Paroxetine, aka Paxil aka Seroxat, is an SSRI antidepressant.
Like other SSRIs, its reputation has see-sawed over time. Hailed as miracle drugs in the 1990s and promoted for everything from depression to "separation anxiety" in dogs, they fell from grace over the past decade.
First, concerns emerged over withdrawal symptoms and suicidality especially in young people. Then more recently their antidepressant efficacy came into serious question. Paroxetine has arguably the worstimage of all SSRIs, although whether it's much different to the rest is unclear.
Now a new paper claims to provide a definitive assessment of the safety and efficacy of paroxetine
in adults (age 18+).
The lead authors are from GlaxoSmithKline, who invented paroxetine. So it's no surprise that the text paints GSK and their product in a favourable light, but the data warrant a close look and the results are rather interesting - and complicated.
They took all of the placebo-controlled trials on paroxetine for any psychiatric disorder - because it wasn't just trialled in depression, but also in PTSD, anxiety, and more. They excluded studies with fewer than 30 people; this makes sense though it's somewhat arbitrary, why not 40 or 20? Anyway, they ended up with 61 trials.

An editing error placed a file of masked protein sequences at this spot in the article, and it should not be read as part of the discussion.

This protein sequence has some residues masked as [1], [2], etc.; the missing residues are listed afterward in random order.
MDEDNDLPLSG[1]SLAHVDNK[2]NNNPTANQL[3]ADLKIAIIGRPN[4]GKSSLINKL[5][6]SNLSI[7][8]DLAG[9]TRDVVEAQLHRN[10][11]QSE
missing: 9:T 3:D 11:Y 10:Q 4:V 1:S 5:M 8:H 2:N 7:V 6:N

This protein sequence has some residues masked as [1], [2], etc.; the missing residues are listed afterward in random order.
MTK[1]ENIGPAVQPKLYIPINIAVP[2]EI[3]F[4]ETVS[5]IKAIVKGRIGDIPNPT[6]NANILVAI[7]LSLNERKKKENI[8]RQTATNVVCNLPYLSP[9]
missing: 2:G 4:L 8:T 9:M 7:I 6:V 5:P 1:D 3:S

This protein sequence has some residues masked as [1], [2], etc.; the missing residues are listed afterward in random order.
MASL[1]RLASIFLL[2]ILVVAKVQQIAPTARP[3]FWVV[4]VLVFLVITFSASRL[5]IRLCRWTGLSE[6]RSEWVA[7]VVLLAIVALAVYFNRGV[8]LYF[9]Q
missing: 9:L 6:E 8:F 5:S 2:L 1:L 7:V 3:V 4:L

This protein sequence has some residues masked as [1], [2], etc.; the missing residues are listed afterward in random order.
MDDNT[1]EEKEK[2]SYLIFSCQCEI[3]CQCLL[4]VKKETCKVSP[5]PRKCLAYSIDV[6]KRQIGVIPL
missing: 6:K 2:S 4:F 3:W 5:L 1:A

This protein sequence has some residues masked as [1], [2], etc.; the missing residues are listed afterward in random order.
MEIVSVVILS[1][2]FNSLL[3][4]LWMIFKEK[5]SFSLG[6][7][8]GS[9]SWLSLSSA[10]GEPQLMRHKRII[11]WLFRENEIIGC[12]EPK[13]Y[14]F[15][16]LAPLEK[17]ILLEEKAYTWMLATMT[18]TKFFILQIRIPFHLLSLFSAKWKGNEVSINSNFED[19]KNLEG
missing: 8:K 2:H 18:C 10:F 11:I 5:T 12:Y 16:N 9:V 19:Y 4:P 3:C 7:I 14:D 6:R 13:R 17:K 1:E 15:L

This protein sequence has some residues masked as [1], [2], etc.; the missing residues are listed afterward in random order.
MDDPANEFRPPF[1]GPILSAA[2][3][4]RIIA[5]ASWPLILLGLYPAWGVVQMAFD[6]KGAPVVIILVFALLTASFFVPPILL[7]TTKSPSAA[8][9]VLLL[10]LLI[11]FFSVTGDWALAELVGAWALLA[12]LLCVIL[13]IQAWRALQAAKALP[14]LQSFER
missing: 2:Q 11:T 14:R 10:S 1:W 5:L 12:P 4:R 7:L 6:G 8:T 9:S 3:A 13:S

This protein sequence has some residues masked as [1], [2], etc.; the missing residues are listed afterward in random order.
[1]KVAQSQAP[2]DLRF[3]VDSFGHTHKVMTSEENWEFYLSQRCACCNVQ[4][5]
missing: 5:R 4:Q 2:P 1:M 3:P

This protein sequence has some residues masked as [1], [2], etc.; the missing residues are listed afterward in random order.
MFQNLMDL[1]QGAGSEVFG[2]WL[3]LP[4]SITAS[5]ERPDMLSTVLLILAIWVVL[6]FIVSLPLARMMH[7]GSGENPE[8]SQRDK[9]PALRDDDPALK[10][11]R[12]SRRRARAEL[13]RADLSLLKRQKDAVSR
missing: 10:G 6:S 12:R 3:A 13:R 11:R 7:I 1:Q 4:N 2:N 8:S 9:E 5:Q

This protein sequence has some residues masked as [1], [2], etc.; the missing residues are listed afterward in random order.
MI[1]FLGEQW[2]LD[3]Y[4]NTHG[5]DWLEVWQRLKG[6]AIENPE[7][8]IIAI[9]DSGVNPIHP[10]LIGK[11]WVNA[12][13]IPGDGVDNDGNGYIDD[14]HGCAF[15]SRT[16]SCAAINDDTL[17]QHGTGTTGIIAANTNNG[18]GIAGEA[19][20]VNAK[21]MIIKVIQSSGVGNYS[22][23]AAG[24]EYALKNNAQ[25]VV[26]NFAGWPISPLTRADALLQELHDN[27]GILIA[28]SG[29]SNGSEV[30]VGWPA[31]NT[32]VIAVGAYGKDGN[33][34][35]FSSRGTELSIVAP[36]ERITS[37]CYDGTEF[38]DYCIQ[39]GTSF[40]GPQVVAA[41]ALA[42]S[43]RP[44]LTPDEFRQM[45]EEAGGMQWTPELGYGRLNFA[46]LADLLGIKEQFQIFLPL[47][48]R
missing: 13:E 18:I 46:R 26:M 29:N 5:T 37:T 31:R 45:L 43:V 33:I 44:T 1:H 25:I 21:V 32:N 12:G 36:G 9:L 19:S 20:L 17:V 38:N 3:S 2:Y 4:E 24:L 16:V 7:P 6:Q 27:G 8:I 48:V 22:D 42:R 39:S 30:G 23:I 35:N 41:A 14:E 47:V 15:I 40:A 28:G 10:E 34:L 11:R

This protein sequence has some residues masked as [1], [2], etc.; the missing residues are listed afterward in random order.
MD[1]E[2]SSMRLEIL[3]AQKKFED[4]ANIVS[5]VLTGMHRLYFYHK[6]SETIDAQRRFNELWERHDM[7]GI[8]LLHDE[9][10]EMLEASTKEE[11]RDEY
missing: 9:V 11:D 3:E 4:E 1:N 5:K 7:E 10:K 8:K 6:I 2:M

First they looked at suicide. In a nutshell paroxetine increased suicidal "behaviour or ideation" in younger patients (age 25 or below) relative to placebo, whether or not they were being treated for depression. In older patients, it only increased suicidality in the depression trials, and the effect was smaller. I've put a red dot where paroxetine was worse than placebo; this doesn't mean the effect was "statistically significant", but the numbers are so small that this is fairly meaningless. Just look at the numbers.
This is not very new. It's been accepted for a while that broadly the same applies when you look at trials of other antidepressants. Whether this causes extra suicides in the real world is a big question.